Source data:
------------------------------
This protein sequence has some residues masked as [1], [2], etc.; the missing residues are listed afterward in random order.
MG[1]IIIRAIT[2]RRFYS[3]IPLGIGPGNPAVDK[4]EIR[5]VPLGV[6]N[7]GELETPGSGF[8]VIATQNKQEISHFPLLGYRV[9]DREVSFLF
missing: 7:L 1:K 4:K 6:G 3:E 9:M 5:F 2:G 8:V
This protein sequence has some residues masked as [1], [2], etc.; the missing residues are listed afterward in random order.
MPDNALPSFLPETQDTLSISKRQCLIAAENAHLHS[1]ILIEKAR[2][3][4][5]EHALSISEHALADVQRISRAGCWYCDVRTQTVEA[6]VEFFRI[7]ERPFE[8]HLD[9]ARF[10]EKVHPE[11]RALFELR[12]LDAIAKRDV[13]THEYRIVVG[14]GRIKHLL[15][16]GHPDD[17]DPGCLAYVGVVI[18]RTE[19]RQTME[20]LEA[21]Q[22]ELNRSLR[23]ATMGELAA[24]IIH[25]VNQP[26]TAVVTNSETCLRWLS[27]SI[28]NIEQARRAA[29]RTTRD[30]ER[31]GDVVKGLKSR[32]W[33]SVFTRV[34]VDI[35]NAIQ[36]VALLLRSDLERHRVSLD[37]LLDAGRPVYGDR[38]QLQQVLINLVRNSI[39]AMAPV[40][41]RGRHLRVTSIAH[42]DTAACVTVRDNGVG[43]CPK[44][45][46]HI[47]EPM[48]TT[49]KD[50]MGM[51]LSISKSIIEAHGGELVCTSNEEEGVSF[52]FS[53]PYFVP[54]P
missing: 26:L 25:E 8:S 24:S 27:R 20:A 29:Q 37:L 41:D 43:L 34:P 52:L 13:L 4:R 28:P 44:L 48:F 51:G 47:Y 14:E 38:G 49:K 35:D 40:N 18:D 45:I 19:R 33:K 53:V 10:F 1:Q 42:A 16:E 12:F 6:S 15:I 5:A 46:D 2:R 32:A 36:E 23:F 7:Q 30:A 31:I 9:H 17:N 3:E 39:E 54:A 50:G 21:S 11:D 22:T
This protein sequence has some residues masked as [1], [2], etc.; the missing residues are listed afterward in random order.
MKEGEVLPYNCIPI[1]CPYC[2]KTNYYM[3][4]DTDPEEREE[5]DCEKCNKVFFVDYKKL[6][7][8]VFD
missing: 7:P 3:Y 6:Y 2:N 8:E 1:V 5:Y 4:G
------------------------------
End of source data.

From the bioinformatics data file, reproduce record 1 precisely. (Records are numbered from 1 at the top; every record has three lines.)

This protein sequence has some residues masked as [1], [2], etc.; the missing residues are listed afterward in random order.
MG[1]IIIRAIT[2]RRFYS[3]IPLGIGPGNPAVDK[4]EIR[5]VPLGV[6]N[7]GELETPGSGF[8]VIATQNKQEISHFPLLGYRV[9]DREVSFLF
missing: 7:L 1:K 4:K 6:G 3:E 9:M 5:F 2:G 8:V